The Emmy Rose, outbound from Gloucester Harbor in Massachusetts on Sept. 29. Photo by Robert Serbagi

PHIPPSBURG — A 20-year-old Phippsburg woman has raised more than $100,000 to help the families of a fishing crew who perished at sea last week.

The Portland-based fishing vessel Emmy Rose sank off the coast of Massachusetts during the early morning hours of Nov. 23. The U.S. Coast Guard suspended its search for the men the next evening, the Portland Press Herald reported.

The crew members were identified as Robert Blethen Jr. of Georgetown, Jeff Matthews of Portland, Ethan Ward of Pownal and Mike Porper of Gloucester, Massachusetts. Blethen was captain of the 82-foot fishing vessel. The boat was headed toward Gloucester when it sank.

The boat was owned by Rink Varian. His daughter, Rosalee Varian of Phippsburg, who organized the fundraiser, said she was shocked by the sinking.

“I’ve seen it in movies, but I never thought it’d happen on my dad’s boat and to people so close to us,” Rosalee Varian said. “It took me seeing my dad in shambles to realize the scope of this tragedy.”

Varian said she was inspired to act after listening to Coast Guard briefings with her father and watching the fishermen’s families grieve.

“I couldn’t imagine losing my dad like that,” she said. “I felt really terrible for those families who had to sit down for Thanksgiving dinner missing a family member. I’m only 20 and I don’t have a lot of resources to offer those families, but I know how to run a computer.”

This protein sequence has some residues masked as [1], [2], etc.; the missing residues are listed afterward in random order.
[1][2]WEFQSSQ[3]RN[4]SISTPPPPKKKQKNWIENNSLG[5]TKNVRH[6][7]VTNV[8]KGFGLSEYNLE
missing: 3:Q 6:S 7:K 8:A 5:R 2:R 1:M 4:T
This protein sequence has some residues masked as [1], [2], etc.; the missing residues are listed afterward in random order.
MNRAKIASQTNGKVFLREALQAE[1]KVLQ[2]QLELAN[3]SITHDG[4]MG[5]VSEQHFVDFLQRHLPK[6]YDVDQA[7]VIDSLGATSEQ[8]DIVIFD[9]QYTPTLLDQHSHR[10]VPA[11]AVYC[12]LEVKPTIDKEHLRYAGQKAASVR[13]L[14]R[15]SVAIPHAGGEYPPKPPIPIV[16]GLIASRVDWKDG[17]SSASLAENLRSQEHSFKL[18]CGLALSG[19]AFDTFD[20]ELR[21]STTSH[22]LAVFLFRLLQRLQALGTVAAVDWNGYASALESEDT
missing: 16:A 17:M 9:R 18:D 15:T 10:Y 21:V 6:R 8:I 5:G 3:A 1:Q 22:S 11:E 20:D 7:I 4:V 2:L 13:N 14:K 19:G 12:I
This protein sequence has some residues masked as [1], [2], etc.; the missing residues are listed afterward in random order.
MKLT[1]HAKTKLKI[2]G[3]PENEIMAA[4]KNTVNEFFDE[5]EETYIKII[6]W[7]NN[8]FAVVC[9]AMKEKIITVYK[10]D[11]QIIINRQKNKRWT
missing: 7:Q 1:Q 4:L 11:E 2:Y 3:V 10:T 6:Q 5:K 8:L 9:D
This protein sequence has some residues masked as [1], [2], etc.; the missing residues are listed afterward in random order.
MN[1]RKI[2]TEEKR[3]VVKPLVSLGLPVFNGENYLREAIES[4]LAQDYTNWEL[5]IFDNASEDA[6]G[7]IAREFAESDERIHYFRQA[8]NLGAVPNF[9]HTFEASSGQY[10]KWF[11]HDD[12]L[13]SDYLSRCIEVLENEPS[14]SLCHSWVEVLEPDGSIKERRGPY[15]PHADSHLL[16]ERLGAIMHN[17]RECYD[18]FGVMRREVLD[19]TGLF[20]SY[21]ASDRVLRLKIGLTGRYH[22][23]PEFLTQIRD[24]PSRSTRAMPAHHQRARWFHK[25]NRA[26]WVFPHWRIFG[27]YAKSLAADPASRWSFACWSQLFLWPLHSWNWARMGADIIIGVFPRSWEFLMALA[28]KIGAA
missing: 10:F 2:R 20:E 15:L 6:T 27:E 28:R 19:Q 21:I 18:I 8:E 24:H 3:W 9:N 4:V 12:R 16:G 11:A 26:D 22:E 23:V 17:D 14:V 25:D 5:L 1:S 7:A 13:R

Her GoFundMe online fundraiser‘s goal was $100,000, and had raised over $101,000 as of 5 p.m. Monday.

Varian said funds will be split evenly between the families of the fishermen. She hopes it’s placed in trust funds “so the kids who lost their dads can go to college someday.”

Friends and family members of the four fishermen gather for a candlelight vigil on the Maine State Pier, one of the two vigils held on Portland’s waterfront Wednesday night. Shawn Patrick Ouellette/Staff Photographer

She said the fundraiser’s success exemplifies how the fishing and lobstering community come together in difficult times.

“Tragedies like this break every single person’s heart,” she said. “I don’t think those brave men will ever be forgotten.”

While it’s unknown what happened to the Emmy Rose, incidents such as capsizing and unintentional falls overboard were leading causes of commercial fishing fatalities from 2010 to 2014, according to the U.S. Center for Disease Control and Prevention

Vessel disasters and falls overboard each accounted for 37% of all deaths during that 4-year period.

“There’s an underlying knowledge that any time you hop on a boat, you’re taking a risk,” said Ben Martens, Maine Fishermen’s Association executive director. “Tragedies like these force people within the fishing community to face that risk. Every single fisherman has had a close call out on the ocean. When tragedy does strike, think about all those times when it could’ve been you.”

Martens said the Maine Fishermen’s Association encourages fishermen and lobstermen to reach out for help if they need it while grieving.

“As with any tragedy that touches a community, people deal with it in different ways,” he said. “It can be hard to express fear and anxiety around a thing you’ve been doing for years. There are times when an individual needs help and the community recognizes that.”

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